Rdfx: "One can see that the people in office go with the way the public feels…"
I do sense that you expressed that view from a position of negativity since you ended it with "..and not science or facts."
Here, I think you (we) find ourselves on the flip side of our representative form of government. "The people in office" are determined by "the way the public feels" in that, by and large, the person who receives the most votes, gets the job. And if "the people in office" do not "go with the way the public feels", then they will not be in office long.
I'm not being argumentative here, just trying to point up a fact. Trapping is not a right, it is a privilege, and we are granted the privilege to trap by our fellow citizens. (Those of you who have this "right" under your state constitution, should keep in mind that the same voter generated "amendment" process that put it in your constitution can be used to take it out again.)
These voters are the same "public" that is referred to above. And if they decided they don't want people to trap, they and the people they have placed in office (legislators) could bring a stop to it.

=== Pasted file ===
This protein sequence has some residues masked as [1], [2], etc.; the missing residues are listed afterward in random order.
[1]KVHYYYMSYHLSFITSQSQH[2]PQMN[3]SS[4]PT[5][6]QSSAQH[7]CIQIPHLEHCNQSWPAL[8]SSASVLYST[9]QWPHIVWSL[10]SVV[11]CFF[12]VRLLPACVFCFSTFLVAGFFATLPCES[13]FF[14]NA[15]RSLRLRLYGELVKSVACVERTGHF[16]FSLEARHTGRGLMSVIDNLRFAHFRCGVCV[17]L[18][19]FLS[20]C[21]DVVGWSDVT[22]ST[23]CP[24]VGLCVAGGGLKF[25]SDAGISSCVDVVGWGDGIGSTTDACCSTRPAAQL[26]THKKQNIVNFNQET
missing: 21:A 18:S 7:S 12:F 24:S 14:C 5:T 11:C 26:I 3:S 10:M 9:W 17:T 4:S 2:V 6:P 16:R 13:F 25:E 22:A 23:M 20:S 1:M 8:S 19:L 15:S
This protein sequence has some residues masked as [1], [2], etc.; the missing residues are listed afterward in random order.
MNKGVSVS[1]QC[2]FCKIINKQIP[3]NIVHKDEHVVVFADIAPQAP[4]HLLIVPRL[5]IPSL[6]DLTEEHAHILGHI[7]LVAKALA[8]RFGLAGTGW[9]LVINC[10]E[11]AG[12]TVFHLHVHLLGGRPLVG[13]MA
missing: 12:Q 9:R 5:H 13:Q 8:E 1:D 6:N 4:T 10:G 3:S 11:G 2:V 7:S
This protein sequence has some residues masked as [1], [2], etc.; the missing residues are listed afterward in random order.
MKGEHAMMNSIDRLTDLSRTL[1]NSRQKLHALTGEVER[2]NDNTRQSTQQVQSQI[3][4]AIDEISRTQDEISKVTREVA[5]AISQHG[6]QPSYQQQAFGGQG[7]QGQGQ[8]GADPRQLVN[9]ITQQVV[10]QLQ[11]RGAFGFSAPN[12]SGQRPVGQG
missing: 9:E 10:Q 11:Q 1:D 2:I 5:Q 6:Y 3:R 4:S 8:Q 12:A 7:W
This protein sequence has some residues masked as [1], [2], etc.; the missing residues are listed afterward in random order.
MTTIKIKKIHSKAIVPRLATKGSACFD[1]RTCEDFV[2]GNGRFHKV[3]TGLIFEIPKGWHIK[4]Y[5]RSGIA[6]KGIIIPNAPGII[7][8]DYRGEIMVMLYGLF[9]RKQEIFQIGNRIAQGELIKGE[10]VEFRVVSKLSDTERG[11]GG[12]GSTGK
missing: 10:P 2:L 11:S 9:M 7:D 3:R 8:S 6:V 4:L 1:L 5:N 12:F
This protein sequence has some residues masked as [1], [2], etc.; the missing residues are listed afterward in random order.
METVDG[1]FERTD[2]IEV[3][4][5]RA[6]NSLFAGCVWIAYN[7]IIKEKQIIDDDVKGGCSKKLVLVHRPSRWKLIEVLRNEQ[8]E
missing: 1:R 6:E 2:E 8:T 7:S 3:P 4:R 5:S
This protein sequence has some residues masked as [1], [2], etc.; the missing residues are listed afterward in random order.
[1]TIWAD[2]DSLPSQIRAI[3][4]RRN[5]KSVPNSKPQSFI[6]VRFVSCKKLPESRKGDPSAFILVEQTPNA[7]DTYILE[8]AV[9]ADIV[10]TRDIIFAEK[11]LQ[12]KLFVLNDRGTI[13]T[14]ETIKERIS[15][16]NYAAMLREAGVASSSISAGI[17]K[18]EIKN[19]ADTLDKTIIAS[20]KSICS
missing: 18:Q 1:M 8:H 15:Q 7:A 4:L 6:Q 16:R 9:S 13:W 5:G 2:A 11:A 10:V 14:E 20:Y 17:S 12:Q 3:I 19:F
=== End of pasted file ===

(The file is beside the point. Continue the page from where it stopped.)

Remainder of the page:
This is why the problem with errant "pets" is a very
important issue to trappers. We try to avoid these animals in the first place. We also endeavor to use traps and methods that will not prove injurious to these animals, so they may be released uninjured if they are accidentally caught.
This brings me to a point, that may be cross-grained to some of the things said here. Most of the time, when I catch a dog, I don't know where that dog came from. I won't set a trap anywhere close to an occupied dwelling, unless those people have already assured me that they don't have any pets.
I use small traps, that won't injure a dog. I can turn that dog loose and in a very short period of time, it will be fine. I suspect that in many cases, the dogs owner doesn't even know anything is out of the ordinary, except the dog might have a sore paw for a day or two.
I am under no legal obligation to seek out the owner of this dog, and as I said in a vast majority of these cases I really have no idea where the dog came from. Something I will not
do, is run up and down the street pounding on doors asking, "Hey, did I trap your dog?" That's really not the kind of image I want to present to the "public".
I think in many
cases, trappers are causing themselves, and the trapping community, a whole lot of needless trouble by trying to "do the right thing". If your traps are legally set, and if you are under no legal obligation to report the capture of a wandering dog, and if the dog is not injured, I recommend you just turn it loose and walk away.